Am Fam Physician. 2007;76(6):876-878
Background: Approximately 7 million patients visit a health care professional in the United States each year for uncomplicated urinary tract infections (UTIs). Most receive prescriptions for trimethoprim/sulfamethoxazole (TMP-SMX [Bactrim, Septra]), ciprofloxacin (Cipro), or nitrofurantoin (Furadantin). Because of potential bacterial resistance to fluoroquinolones and rising medical costs, the Infectious Diseases Society of America (IDSA) published guidelines in 1999 that recommended TMP-SMX as first-line therapy for uncomplicated UTI. In a cross-sectional study, Taur and Smith evaluated whether prescribing habits for UTI changed after the guidelines were published.
The Study: The authors reviewed data from National Ambulatory Medical Care and National Hospital Ambulatory Care Surveys collected before and after the publication of the guidelines. Using International Classification of Diseases, Ninth Revision, Clinical Modification codes for UTI or acute cystitis, data were analyzed by office site (i.e., private offices or hospital clinics), patient age, patient race, geographic location, prescriber specialty, and patient payment method. Data from emergency department visits were not included.
Results: During the study (1996 to 2001), TMP-SMX and ciprofloxacin were most commonly prescribed, followed by nitrofurantoin. Although TMP-SMX and nitrofurantoin use did not change significantly after the introduction of the guidelines, ciprofloxacin use increased by 66 percent. Similar results were found after controlling for the aforementioned variables. However, hospital-based physicians and generalists were more likely to prescribe TMP-SMX than physicians in private offices; and younger, nonwhite, or self-pay patients were more likely to be prescribed TMP-SMX than ciprofloxacin or nitrofurantoin.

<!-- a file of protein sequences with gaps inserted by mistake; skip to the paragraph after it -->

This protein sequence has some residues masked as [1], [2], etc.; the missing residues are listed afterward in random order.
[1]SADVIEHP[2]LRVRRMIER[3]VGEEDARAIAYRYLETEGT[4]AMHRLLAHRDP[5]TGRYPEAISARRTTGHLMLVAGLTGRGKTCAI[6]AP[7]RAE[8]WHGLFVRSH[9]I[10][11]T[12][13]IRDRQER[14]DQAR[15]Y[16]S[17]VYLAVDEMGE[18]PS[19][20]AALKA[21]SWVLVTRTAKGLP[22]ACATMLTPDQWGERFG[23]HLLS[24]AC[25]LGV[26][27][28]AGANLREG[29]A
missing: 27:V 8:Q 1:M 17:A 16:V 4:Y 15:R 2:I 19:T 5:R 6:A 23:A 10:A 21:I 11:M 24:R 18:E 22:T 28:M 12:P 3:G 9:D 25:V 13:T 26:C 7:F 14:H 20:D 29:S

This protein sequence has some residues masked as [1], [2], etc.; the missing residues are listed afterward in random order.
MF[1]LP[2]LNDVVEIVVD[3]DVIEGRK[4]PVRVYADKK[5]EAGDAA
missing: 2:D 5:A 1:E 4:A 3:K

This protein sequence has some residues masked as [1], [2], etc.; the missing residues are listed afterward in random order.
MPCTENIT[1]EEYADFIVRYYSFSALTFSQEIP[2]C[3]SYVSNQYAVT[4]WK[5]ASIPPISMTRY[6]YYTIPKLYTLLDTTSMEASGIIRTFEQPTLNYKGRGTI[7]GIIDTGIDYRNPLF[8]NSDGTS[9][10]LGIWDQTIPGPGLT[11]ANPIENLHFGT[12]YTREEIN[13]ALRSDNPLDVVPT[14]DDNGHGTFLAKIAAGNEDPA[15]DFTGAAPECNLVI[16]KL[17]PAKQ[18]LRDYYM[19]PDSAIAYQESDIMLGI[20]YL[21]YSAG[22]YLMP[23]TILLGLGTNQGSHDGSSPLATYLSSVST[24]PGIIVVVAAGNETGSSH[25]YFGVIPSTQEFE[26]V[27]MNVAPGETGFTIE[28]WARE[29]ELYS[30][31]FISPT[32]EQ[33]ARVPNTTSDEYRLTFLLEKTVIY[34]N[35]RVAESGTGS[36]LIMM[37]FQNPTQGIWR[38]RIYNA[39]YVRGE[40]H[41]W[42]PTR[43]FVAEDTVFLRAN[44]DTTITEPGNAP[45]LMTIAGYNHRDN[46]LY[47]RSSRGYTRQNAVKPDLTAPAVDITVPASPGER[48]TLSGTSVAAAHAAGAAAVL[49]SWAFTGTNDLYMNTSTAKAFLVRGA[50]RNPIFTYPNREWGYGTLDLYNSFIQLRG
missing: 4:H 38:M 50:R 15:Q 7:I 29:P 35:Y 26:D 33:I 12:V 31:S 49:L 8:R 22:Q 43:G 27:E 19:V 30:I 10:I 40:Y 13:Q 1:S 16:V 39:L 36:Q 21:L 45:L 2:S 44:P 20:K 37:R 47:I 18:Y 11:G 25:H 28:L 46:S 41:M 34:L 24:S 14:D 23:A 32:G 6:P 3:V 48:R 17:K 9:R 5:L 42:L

Conclusion: The authors conclude that physicians are not following the IDSA guidelines for treating uncomplicated UTI, which may contribute to rising medical costs and bacterial resistance to fluoroquinolones. These results raise questions about what factors prompt physicians to change their prescribing habits.
editor's note: This study raises two concerns. First, is the trend away from prescribing TMP-SMX for UTI adversely affecting resistance to antibiotics and medical costs? The study was not designed to address this question, but it would be a logical next research step. Updated and comprehensive information about Escherichia coli resistance to TMP-SMX and ciprofloxacin could help focus this discussion because physicians may base prescribing on perceived or reported rates of resistance in their communities.
The second concern is the apparent non-adherence to the guidelines. An accompanying editorial discusses the study's inability to determine individual physician exposure to and knowledge of the guidelines and how they were applied in individual cases.1 Taur and Smith assume that hospital-based clinics, which are more likely to support residency programs, may have physicians who are more comfortable with evidence-based medicine and more up to date with published guidelines than are physicians in private offices. The study highlights the broader issue of disseminating and applying guidelines after they are published.—a.c.f.